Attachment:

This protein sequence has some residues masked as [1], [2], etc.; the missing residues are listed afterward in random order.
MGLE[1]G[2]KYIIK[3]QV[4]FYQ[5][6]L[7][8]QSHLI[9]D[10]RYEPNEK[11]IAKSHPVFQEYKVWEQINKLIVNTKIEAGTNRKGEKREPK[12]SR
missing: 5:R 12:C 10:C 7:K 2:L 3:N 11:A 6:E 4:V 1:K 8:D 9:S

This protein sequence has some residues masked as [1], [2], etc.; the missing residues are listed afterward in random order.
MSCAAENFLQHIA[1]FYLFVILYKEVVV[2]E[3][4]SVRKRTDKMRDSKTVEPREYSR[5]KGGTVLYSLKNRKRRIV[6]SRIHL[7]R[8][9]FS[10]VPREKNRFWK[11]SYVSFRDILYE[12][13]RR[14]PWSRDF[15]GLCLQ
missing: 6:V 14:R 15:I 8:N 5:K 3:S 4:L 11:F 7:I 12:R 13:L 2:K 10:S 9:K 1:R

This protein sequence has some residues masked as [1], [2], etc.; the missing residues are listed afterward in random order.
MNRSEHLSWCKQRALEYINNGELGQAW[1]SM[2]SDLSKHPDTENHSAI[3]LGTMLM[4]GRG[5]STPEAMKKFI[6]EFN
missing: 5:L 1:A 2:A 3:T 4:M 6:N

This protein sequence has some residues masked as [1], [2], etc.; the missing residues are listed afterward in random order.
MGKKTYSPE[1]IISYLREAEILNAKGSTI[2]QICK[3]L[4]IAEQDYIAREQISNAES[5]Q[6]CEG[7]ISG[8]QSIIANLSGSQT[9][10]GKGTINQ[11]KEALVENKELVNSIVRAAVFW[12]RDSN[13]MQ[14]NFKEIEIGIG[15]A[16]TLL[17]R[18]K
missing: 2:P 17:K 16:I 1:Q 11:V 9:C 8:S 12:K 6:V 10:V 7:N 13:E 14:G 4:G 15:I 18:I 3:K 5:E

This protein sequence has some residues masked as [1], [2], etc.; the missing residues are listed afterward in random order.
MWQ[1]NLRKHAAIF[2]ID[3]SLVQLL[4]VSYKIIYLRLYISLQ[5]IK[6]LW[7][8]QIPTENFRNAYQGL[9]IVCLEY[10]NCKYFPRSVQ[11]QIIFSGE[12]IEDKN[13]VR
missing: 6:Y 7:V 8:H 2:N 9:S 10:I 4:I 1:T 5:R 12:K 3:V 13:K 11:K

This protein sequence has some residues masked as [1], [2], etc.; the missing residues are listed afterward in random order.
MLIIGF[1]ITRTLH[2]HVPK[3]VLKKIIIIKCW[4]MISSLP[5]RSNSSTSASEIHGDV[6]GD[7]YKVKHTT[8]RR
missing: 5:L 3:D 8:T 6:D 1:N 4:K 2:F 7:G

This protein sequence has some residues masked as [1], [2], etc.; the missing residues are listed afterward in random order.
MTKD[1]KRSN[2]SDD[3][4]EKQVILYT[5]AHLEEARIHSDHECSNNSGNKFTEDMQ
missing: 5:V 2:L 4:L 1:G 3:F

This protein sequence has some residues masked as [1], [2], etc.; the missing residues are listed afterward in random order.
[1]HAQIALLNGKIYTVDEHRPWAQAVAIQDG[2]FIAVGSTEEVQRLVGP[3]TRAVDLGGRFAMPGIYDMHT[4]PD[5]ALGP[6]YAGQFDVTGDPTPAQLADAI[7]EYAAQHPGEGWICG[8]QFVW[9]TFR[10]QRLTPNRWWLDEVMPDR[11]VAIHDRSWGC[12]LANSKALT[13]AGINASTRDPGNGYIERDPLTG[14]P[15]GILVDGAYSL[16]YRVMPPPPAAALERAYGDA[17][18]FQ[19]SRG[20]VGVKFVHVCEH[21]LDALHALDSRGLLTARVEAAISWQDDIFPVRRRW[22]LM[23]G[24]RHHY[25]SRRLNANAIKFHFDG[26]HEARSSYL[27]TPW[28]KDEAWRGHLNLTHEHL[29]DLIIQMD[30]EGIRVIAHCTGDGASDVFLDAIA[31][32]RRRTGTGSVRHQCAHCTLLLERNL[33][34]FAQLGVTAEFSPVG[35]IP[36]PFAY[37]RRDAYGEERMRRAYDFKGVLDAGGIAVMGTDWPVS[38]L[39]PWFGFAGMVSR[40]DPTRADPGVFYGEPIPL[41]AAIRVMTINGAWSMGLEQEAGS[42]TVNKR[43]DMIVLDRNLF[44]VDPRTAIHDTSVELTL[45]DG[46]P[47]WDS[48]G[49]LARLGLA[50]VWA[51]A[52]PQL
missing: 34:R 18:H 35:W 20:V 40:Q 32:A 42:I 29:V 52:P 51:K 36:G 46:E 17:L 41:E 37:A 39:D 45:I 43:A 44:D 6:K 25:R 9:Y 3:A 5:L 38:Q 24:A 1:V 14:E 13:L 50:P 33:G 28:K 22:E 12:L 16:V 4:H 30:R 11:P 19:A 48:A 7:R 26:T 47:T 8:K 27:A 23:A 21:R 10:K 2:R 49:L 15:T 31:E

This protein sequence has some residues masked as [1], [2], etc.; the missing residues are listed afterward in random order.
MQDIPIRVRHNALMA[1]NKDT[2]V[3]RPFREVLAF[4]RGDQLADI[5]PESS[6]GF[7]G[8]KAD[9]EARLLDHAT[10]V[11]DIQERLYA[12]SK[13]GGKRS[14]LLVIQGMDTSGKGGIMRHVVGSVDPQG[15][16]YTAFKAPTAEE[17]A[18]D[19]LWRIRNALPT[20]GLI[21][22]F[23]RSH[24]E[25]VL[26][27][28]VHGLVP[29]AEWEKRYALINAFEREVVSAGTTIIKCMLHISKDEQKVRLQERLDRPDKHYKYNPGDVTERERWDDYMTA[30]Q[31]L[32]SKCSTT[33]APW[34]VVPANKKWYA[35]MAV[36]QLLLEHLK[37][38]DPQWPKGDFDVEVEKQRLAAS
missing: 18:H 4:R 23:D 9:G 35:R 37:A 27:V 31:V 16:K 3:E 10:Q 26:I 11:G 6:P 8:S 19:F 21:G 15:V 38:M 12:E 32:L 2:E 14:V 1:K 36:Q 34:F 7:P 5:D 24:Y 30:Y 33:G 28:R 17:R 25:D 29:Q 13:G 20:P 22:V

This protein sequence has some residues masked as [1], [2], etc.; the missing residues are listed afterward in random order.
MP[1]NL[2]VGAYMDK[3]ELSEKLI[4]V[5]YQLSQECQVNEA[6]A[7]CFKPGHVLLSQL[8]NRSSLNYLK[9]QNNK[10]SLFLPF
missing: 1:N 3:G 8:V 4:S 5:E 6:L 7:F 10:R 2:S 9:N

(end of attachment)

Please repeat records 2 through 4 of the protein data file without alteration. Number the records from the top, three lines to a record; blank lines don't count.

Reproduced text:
This protein sequence has some residues masked as [1], [2], etc.; the missing residues are listed afterward in random order.
MSCAAENFLQHIA[1]FYLFVILYKEVVV[2]E[3][4]SVRKRTDKMRDSKTVEPREYSR[5]KGGTVLYSLKNRKRRIV[6]SRIHL[7]R[8][9]FS[10]VPREKNRFWK[11]SYVSFRDILYE[12][13]RR[14]PWSRDF[15]GLCLQ
missing: 6:V 14:R 15:I 8:N 5:K 3:S 4:L 11:F 7:I 12:R 13:L 2:K 10:S 9:K 1:R

This protein sequence has some residues masked as [1], [2], etc.; the missing residues are listed afterward in random order.
MNRSEHLSWCKQRALEYINNGELGQAW[1]SM[2]SDLSKHPDTENHSAI[3]LGTMLM[4]GRG[5]STPEAMKKFI[6]EFN
missing: 5:L 1:A 2:A 3:T 4:M 6:N

This protein sequence has some residues masked as [1], [2], etc.; the missing residues are listed afterward in random order.
MGKKTYSPE[1]IISYLREAEILNAKGSTI[2]QICK[3]L[4]IAEQDYIAREQISNAES[5]Q[6]CEG[7]ISG[8]QSIIANLSGSQT[9][10]GKGTINQ[11]KEALVENKELVNSIVRAAVFW[12]RDSN[13]MQ[14]NFKEIEIGIG[15]A[16]TLL[17]R[18]K
missing: 2:P 17:K 16:I 1:Q 11:V 9:C 8:S 12:K 6:V 10:V 7:N 13:E 14:G 4:G 15:I 18:I 3:K 5:E